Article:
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Jingle the Brass
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Jingle the Brass

3.39 of 5 stars 3.39  ·  rating details  ·  31 ratings  ·  9 reviews
"Climb aboard and ride the point!"

Step back in time to Ruby's rail-yard hash house and put on the nosebag with the boss hogger. He'll tell you he likes his eggs with headlights, but if you want scrambled, just order wreck on the main line. Follow him as he and his ashcat warm up engine number 417 at the roundhouse, give her a drink at the water tower, and then hitch her up
Hardcover, 32 pages
Published September 10th 2004 by Farrar, Straus and Giroux (BYR)
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(showing 1-30 of 46)
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As a time-traveling train engineer, I find life in the 21st century to be a bit difficult. Sometimes, when I'm reading a book to my child, I have to look up every other word. Sure, I know what an iPord is now, but there are times that I just want to be able to understand a book all the way through. It doesn't happen often.

Then I found "Jingle The Brass" in a pile of books that my 21st century wife had deemed "unreadable." I casually opened it and...WHAT A FIND! Not only is the book devoid of sto
Cute book, great illustrations, and fun jargon (in text explanations/context clues as well as a glossary in the back).
Jim Sibigtroth
Slang related to early railroad lingo.
This book does a pretty good job of bringing train jargon into some understandable context though at times it seemed as though fitting in some new phrase trumped the quality of the story. I liked it anyway. It's a book worth having in the collection for the children that live and die by trains. If nothing else, it gives them a reprieve from the nonfiction texts that are so plentiful on the topic.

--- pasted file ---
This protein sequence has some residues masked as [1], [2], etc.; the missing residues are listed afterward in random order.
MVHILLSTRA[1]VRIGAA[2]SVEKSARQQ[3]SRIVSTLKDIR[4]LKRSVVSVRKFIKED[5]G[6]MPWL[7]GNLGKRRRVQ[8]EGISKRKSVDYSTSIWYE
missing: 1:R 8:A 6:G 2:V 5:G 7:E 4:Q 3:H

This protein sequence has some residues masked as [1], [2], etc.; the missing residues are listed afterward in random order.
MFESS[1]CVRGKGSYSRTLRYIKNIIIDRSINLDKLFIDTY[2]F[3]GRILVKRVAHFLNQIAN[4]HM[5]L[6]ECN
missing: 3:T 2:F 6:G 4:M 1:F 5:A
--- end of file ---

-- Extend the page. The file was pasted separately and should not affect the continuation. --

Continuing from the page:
My boys picked this book out because they like trains, but when the reader of the book has to be looking up very other word to see what kind of locomotive/train slang is being used, it turns out to be a chore to read and not something pleasurable.
narrated from perspective of a steam train engineer, this book provides historical perspective of trains in the 1920s. includes so much jargon that a glossary is part of the book. girls enjoyed it (twice) as did resident train buff.
Jan 20, 2013 Teri rated it 4 of 5 stars
Shelves: trains
Fun! Dad really enjoyed reading this railroad lingo with our kids and describing to them how a steam engine works. We're excited to read it with our retired railroad engineer uncle this week.
Colin E.c.
Um. I love trains. You love trains just like me. Some cousins do too. I love you.
Amie marked it as to-read
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Writing for children is the hardest thing I’ve ever done—the field is intensely competitive. But I write because I can’t imagine not writing. I write for myself and for the kids who read my work. I write for the joy of seeing a kid sitting in the front row at a school visit, hand stretched high to answer my questions. I write for the kid who tells me he already owns one of my books and has read it ...more
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